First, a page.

The 1921 by-election had shown a willingness among the mass Unionist electorate to vote for an unofficial candidate. However, both Unionists standing in that election were standing on a ticket opposed to the Coalition government that Churchill was advocating. It would take a personality like that of Churchill to have any chance of winning.


Unionist MPs chaired each of Churchill's election committees. The Beaverbrook and Rothermere newspapers supported his candidature. Unionist leader Stanley Baldwin stayed officially neutral. When leading Unionist Leo Amery campaigned against Churchill and in favour of Nicholson, Baldwin allowed another leading Unionist Arthur Balfour to release a public letter to the press supporting Churchill. [2] Celebrity sportsmen, jockey Steve Donoghue and boxer Jimmy Wilde publicly supported Churchill. [3] The Labour party supporting Daily Herald ran stories on 'Wealthy Westminster Housing Scandal' in an effort to appeal to the working class part of the constituency living in bad housing. [4]


The Unionist candidate Otho Nicholson held the seat for the party. Nicholson won by just 43 votes over Churchill;

Duckers, Brockway & Nicholson Abbey candidates.jpg
Duckers, Brockway & Nicholson
1924 Westminster Abbey by-election [5]
Unionist Otho Nicholson 8,187 35.9 N/A
Constitutionalist Winston Churchill 8,14435.8N/A
Labour Fenner Brockway 6,15627.0N/A
Liberal James Scott Duckers 2911.3N/A
Turnout 36,99961.6N/A
Unionist hold Swing N/A

At the end of the count Churchill was 33 votes behind Nicholson, at which point Churchill's agent believing his candidate could still win requested a recount. It was only to see the winning majority of Nicholson increase to 43. [6]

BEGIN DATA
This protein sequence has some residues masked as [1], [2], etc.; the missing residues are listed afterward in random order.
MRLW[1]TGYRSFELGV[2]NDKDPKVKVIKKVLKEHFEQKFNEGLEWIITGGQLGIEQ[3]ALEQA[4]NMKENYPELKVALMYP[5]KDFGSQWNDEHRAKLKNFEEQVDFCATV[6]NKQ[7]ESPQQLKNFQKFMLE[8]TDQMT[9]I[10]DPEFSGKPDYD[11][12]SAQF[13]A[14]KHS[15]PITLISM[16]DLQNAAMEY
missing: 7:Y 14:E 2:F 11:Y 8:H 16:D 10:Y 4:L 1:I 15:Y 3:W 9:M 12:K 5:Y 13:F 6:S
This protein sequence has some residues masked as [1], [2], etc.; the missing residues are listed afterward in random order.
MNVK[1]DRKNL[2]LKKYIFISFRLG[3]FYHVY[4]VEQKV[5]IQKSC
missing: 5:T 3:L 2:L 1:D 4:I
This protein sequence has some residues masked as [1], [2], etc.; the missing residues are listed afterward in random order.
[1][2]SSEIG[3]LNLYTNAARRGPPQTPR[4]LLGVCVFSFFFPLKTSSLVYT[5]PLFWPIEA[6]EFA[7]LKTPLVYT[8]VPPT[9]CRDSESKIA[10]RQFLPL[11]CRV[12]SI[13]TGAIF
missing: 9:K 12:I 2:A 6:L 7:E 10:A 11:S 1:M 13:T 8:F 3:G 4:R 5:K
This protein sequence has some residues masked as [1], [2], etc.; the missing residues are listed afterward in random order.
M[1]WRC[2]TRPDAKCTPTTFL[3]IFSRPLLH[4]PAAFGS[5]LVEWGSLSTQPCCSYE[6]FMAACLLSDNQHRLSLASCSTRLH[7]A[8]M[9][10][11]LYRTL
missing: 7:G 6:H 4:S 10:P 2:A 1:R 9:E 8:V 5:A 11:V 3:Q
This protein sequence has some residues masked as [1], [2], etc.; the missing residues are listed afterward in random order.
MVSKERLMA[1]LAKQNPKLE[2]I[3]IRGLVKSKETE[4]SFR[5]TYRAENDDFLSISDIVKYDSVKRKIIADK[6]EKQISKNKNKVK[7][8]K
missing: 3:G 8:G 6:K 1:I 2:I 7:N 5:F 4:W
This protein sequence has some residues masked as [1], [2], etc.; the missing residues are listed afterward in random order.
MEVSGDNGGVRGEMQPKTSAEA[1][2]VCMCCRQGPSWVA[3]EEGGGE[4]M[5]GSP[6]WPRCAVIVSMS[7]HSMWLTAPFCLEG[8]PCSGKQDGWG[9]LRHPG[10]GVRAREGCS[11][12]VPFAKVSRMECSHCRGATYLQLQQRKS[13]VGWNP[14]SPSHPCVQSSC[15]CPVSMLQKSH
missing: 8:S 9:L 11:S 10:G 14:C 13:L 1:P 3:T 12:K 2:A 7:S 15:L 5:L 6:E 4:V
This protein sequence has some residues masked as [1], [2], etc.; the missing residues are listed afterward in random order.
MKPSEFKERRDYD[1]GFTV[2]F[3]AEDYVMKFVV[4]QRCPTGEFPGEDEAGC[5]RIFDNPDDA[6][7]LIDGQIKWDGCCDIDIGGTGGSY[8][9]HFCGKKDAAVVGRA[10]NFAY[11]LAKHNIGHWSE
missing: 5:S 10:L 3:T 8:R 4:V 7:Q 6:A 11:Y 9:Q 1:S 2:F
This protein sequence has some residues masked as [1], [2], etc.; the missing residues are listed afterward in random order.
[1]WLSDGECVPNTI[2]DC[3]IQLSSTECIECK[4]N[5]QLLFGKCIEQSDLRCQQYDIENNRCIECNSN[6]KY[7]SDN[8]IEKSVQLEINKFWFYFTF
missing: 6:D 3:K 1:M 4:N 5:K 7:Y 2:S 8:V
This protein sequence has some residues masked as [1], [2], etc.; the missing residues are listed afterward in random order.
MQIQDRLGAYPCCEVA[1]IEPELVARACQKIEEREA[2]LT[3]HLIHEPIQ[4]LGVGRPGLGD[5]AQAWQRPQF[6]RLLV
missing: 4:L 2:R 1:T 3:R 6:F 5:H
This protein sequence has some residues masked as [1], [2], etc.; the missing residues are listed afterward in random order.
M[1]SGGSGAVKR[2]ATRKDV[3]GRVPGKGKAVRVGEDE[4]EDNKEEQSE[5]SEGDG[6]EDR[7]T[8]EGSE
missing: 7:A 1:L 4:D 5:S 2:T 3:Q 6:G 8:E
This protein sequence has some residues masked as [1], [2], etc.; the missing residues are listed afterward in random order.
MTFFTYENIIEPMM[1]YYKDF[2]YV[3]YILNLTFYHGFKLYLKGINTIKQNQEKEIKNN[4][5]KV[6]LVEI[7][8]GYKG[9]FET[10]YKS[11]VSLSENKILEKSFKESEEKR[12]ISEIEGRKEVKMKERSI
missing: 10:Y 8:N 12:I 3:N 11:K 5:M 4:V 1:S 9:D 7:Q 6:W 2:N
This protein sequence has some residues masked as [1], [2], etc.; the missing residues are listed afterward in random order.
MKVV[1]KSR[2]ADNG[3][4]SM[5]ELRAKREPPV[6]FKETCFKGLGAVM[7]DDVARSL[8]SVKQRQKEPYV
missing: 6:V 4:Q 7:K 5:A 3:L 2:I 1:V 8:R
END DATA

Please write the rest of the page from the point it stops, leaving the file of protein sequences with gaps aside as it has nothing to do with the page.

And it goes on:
Churchill had come close to defeating the party machines. The extent of his support was mainly due to the backing he received from significant sections of the London press who backed him as a personality rather than in support for a Unionist/Liberal coalition.


The action of the Abbey Liberal Association in opposing Churchill marked the parting of the ways between the Liberal party and a man who was, after Lloyd George, the most popular individual in the party. [7] At the 1924 general election, Nicholson held the seat as the only Unionist candidate. Churchill was re-elected to Parliament elsewhere as a Constitutionalist, one of only a handful of candidates to win election under that label. Brockway later became a Labour MP for Leyton East. Scott Duckers did not stand again. [8]

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  1. Cook; Ramsden. By-Elections in British Politics. pp. 53–61.
  2. Robert Rhodes James Churchill: A Study in Failure p 195-198 Pelican 1973
  3. Trial By Ballot by Ivor RM Davies, p73-74
  4. By-Elections in British Politics, Cook and Ramsden, p53-61
  5. British Parliamentary Election Results 1918-1949, compiled and edited by F.W.S. Craig (The Macmillan Press 1979)
  6. Jenkins, Roy (2001). Churchill: A Biography. ISBN   0333782909.
  7. Trial By Ballot by Ivor RM Davies, p73-74
  8. British Parliamentary Election Results 1918-1949, compiled and edited by F.W.S. Craig (The Macmillan Press 1979)